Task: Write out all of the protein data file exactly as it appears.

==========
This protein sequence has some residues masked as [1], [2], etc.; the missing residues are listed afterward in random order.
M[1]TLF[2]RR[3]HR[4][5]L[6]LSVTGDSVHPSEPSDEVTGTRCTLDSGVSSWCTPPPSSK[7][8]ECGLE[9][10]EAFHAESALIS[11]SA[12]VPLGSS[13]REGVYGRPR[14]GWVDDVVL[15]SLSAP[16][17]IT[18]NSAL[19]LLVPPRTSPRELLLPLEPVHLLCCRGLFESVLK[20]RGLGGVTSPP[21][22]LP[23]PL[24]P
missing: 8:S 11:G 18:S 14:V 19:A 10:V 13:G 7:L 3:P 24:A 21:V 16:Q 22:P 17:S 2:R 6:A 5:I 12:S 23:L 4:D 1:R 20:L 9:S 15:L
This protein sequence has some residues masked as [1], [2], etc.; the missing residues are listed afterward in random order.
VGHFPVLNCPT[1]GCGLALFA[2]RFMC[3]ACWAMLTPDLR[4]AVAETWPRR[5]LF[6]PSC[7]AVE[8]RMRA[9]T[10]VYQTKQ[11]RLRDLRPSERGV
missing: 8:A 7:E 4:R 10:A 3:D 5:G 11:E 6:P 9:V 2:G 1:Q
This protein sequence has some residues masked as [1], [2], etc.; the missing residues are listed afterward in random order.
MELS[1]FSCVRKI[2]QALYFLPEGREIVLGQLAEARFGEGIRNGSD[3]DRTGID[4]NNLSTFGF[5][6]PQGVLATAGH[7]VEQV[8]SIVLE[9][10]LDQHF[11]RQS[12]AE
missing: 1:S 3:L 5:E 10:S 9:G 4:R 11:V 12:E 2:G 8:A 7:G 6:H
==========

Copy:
This protein sequence has some residues masked as [1], [2], etc.; the missing residues are listed afterward in random order.
M[1]TLF[2]RR[3]HR[4][5]L[6]LSVTGDSVHPSEPSDEVTGTRCTLDSGVSSWCTPPPSSK[7][8]ECGLE[9][10]EAFHAESALIS[11]SA[12]VPLGSS[13]REGVYGRPR[14]GWVDDVVL[15]SLSAP[16][17]IT[18]NSAL[19]LLVPPRTSPRELLLPLEPVHLLCCRGLFESVLK[20]RGLGGVTSPP[21][22]LP[23]PL[24]P
missing: 8:S 11:G 18:S 14:V 19:A 10:V 13:G 7:L 3:P 24:A 21:V 16:Q 22:P 17:S 2:R 6:A 5:I 12:S 23:L 4:D 1:R 20:L 9:S 15:L
This protein sequence has some residues masked as [1], [2], etc.; the missing residues are listed afterward in random order.
VGHFPVLNCPT[1]GCGLALFA[2]RFMC[3]ACWAMLTPDLR[4]AVAETWPRR[5]LF[6]PSC[7]AVE[8]RMRA[9]T[10]VYQTKQ[11]RLRDLRPSERGV
missing: 8:A 7:E 4:R 10:A 3:D 5:G 11:E 6:P 9:V 2:G 1:Q
This protein sequence has some residues masked as [1], [2], etc.; the missing residues are listed afterward in random order.
MELS[1]FSCVRKI[2]QALYFLPEGREIVLGQLAEARFGEGIRNGSD[3]DRTGID[4]NNLSTFGF[5][6]PQGVLATAGH[7]VEQV[8]SIVLE[9][10]LDQHF[11]RQS[12]AE
missing: 1:S 3:L 5:E 10:S 9:G 4:R 11:V 12:E 2:G 8:A 7:G 6:H